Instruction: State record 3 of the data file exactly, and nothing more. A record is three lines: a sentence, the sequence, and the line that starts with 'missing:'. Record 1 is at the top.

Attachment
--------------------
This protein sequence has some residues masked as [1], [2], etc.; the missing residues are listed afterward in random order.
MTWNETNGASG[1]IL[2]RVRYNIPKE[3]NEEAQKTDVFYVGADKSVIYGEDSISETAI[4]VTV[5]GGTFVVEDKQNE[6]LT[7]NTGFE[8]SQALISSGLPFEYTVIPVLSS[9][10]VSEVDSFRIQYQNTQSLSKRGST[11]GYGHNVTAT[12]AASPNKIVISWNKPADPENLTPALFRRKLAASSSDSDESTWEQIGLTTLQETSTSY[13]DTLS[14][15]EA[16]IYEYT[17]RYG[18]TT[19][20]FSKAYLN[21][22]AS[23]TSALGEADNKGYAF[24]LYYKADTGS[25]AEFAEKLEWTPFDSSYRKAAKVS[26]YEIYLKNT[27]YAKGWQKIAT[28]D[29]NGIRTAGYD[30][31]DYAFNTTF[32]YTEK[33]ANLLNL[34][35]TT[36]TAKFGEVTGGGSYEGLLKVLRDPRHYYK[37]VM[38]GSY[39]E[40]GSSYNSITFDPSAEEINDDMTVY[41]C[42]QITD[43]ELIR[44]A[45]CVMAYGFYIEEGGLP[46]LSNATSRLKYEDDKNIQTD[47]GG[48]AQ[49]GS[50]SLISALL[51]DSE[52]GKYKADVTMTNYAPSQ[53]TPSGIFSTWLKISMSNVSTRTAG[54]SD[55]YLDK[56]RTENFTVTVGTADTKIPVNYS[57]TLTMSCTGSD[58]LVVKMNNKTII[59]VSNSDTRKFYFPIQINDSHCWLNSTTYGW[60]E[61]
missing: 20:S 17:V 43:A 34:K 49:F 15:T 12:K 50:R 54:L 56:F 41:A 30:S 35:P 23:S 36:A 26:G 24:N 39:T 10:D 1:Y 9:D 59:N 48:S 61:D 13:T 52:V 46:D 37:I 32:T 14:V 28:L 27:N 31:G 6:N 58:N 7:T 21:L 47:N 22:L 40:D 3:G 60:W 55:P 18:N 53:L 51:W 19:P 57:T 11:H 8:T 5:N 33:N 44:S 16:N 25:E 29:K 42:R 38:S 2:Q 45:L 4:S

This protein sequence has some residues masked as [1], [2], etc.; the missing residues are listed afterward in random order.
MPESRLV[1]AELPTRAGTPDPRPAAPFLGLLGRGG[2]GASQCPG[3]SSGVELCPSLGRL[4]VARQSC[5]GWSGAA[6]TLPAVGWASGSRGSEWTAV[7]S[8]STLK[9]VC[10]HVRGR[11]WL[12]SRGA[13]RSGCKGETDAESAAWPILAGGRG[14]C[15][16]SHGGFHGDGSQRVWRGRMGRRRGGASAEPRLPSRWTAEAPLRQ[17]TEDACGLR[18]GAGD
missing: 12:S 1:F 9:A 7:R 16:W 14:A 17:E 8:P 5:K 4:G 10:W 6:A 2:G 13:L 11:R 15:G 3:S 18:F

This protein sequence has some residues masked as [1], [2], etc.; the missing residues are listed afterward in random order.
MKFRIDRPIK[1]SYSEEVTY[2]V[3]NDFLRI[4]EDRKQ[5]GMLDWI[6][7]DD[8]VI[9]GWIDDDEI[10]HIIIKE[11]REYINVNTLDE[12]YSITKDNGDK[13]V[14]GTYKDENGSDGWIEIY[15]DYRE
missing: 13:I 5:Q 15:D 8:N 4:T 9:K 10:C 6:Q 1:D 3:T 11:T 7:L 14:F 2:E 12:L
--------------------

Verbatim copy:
This protein sequence has some residues masked as [1], [2], etc.; the missing residues are listed afterward in random order.
MKFRIDRPIK[1]SYSEEVTY[2]V[3]NDFLRI[4]EDRKQ[5]GMLDWI[6][7]DD[8]VI[9]GWIDDDEI[10]HIIIKE[11]REYINVNTLDE[12]YSITKDNGDK[13]V[14]GTYKDENGSDGWIEIY[15]DYRE
missing: 13:I 5:Q 15:D 8:N 4:T 9:K 10:C 6:Q 1:D 3:T 11:T 7:L 14:F 2:E 12:L